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Halpern JH, Sherwood AR, Hudson JI, Gruber S, Kozin D, Pope HG. 
“Reply to Parrott (2011), Fisk et al (2011) and Rodgers et al (2011)”. 
Addiction. 2011 Jul 03;106(7):1270-372.
In the first of the three letters above, Professor Parrott [1] raises several points regarding our recent study of abstinent ecstasy users, in which we found little evidence of cognitive deficits in these individuals compared to otherwise similar non-users [2]. We agree with some, but not quite all, of Parrott's points, as follows. Modest levels of ecstasy exposure

Parrott suggests that our largely negative findings might reflect relatively ‘careful’ patterns of ecstasy use in our participants compared to participants in other studies. Indeed, we acknowledge this possibility in our own discussion, where we note that only six of our 52 ecstasy users reported extremely high levels of exposure (≥150 life-time episodes of ecstasy use). Nevertheless, we would note that our ecstasy users reported rates and amounts of exposure comparable to the studies reviewed in the meta-analysis by Zakzanis et al. [3] cited in Dr Rodger's letter (see below). One might envisage that levels of use higher than these, especially ‘bingeing’ with very large numbers of pills on a single occasion, could cause greater toxicity. However, when we performed exploratory analyses comparing our 15 heaviest ‘bingers’ (a minimum of six pills on a single occasion) to our 59 non-users, we found no obvious trends towards greater deficits on the major outcome measures (those shown in our Table 4), although these exercises had limited statistical power. Behavioral or reflection impulsivity

Parrott notes, as do we in our own discussion, that our findings of dose-related impairment in strategic self-regulation among ecstasy users are in accord with many other studies of ecstasy users. We again agree, but we reiterate our caution that this finding might not represent an effect of ecstasy, as impulsivity might well predispose individuals to use ecstasy more frequently. Other significant differences between users and non-users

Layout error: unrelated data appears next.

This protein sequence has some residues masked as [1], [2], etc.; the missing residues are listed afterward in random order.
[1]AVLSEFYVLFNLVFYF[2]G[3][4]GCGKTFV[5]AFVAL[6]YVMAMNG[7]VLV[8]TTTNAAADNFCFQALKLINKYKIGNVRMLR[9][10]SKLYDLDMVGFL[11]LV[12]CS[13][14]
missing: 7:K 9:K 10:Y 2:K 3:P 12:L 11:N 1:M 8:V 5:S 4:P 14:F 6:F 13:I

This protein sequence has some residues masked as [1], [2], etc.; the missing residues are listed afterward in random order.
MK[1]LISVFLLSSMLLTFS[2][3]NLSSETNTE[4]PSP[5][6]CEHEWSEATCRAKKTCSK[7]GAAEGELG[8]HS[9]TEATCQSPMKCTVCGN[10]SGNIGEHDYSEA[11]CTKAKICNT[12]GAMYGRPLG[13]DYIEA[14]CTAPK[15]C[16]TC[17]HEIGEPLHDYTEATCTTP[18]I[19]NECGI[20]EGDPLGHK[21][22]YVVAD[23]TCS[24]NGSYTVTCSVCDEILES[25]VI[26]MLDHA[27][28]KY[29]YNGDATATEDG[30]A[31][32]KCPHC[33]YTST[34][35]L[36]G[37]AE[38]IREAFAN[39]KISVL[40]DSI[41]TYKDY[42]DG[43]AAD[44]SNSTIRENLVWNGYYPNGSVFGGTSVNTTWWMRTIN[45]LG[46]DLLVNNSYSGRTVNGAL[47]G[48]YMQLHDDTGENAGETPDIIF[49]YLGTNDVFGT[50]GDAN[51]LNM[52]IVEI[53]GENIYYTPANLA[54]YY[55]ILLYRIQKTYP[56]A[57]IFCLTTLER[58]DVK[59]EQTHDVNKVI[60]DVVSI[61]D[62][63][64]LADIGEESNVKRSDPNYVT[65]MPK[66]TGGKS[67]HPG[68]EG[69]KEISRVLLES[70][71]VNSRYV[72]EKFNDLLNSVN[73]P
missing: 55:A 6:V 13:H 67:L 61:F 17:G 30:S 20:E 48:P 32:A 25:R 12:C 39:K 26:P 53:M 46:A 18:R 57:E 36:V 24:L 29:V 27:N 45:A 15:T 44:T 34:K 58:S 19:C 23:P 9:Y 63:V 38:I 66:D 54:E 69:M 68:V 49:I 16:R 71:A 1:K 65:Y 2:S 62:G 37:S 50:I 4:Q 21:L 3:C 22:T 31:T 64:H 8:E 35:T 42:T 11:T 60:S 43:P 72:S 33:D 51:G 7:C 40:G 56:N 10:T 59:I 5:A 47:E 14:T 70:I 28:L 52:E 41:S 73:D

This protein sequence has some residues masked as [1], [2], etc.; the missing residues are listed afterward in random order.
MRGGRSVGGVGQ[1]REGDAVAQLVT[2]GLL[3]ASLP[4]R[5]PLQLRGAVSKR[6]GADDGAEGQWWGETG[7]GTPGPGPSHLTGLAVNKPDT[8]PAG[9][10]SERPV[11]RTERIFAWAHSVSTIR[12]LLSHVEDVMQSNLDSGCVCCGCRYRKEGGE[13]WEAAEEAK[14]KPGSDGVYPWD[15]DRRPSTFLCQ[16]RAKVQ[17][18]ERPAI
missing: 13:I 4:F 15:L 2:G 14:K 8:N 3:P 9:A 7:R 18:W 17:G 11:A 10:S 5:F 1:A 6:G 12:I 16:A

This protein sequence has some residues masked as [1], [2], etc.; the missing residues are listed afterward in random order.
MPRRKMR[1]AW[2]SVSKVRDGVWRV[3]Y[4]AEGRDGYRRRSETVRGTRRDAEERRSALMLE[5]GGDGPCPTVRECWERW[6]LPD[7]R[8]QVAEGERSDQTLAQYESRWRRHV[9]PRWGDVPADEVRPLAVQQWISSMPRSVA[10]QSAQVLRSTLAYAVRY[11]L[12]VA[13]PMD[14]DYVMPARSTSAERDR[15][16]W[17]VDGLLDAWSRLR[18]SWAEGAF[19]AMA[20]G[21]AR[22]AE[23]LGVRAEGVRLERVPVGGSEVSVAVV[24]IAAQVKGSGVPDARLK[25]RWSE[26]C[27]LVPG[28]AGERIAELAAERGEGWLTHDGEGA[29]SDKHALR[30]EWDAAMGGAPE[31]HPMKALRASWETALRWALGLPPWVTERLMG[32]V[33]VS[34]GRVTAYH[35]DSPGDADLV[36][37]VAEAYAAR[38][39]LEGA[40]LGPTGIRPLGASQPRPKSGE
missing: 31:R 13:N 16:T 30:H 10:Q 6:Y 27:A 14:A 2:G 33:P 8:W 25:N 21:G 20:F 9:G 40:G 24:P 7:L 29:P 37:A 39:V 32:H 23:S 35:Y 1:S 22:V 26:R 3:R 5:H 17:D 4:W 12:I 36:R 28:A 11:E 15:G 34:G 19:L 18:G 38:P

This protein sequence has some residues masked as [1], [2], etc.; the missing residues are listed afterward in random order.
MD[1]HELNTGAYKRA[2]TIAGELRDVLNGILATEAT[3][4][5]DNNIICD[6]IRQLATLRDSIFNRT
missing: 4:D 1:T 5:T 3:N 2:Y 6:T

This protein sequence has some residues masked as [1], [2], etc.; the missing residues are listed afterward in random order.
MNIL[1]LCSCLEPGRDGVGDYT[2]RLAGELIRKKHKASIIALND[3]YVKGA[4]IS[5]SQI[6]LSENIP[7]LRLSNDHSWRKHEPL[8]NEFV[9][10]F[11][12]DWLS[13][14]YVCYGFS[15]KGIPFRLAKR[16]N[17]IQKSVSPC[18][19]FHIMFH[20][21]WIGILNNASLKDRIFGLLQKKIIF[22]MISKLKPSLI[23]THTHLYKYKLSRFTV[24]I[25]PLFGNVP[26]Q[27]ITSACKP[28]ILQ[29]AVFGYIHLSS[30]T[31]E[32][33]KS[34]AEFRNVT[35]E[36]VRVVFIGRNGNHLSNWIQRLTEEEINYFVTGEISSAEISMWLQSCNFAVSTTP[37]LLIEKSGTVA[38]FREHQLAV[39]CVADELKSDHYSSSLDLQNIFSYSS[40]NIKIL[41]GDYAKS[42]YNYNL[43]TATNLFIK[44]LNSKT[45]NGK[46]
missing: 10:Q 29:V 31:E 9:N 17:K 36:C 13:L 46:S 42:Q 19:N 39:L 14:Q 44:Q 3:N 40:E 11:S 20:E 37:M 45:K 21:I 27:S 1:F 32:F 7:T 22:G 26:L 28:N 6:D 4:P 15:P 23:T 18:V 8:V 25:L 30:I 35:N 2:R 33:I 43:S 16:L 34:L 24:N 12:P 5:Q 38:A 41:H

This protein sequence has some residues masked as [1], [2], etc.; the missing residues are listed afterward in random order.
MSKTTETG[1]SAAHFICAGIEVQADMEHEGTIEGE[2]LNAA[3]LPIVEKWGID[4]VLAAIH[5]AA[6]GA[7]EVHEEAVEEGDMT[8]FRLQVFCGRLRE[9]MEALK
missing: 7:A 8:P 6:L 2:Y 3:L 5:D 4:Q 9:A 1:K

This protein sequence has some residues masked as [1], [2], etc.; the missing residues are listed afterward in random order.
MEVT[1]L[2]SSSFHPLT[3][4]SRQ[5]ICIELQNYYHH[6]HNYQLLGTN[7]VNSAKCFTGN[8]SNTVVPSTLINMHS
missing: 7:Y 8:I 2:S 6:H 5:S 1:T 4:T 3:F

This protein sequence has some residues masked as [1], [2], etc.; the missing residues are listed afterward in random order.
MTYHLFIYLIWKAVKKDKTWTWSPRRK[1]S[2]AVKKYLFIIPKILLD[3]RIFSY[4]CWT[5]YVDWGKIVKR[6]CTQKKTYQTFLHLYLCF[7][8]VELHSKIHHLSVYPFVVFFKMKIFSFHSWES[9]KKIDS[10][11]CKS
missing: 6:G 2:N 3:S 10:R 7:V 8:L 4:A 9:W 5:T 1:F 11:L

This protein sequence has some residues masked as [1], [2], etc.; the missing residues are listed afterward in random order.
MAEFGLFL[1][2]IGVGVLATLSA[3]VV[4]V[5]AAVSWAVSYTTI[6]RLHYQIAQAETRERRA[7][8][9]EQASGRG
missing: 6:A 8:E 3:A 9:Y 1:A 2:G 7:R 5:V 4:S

We acknowledge that we found several differences of modest significance between users and non-users on our Table 2, but as noted in our paper we are particularly hesitant to ascribe these to ecstasy, as these differences were confined largely to the moderate users rather than the heavy users—a finding inconsistent with a hypothesis of dose-related ecstasy-induced neurotoxicity. Therefore, we continue to caution that these might be chance findings, especially when one considers the large number of comparisons for statistical analysis, together with the fact that most of these differences barely exceeded the 0.05 level of statistical significance. Performance on the grooved pegboard with the non-dominant hand

One exception to our previous comment was non-dominant performance on the grooved pegboard, which reached an alpha of 0.003 in the comparison of heavy users versus non-users (our Table 3)—favoring Parrott's hypothesis that this finding might represent a real, rather than chance, phenomenon. We pursued this finding by assessing the association between log-transformed life-time ecstasy use and pegboard time, using linear regression with adjustment for age, race/ethnicity and gender. This result was less impressive [coefficient (95% confidence interval) 4.3 (–0.2, 8.7) seconds of increased time on the pegboard for each increase of 1 in natural logarithm of life-time ecstasy use; P= 0.06]—but this finding may deserve further exploration. The verdict?

Parrott concludes with a brief mention of the evidence suggesting serotonergic neurotoxicity in ecstasy users—and we have cited several reviews of this same evidence in our own paper. These biological studies, combined with the results of many previous field studies of ecstasy users, collectively favor that hypothesis that ecstasy may cause neurotoxicity (although recognizing that ‘neurotoxicity’ has no universally accepted definition). However, a recent prospective human study failed to show decreases in serotonin transporter (SERT) binding after 3,4-methylenedioxymethamphetamine (MDMA) use [4], and one longitudinal study of active users observed an increase in SERT over 2 years [5]. Also, it is possible that findings of apparent neurotoxicity in some other studies might be attributable to pre-existing factors or life-style factors found more often in ecstasy users, such as sleep deprivation [6]—a confounding factor not controlled for in most studies. Weighing these considerations together with the issues raised in several of our paragraphs above, we disagree with Parrott's final sentence suggesting that our study has confirmed the potential of ecstasy to do cognitive damage.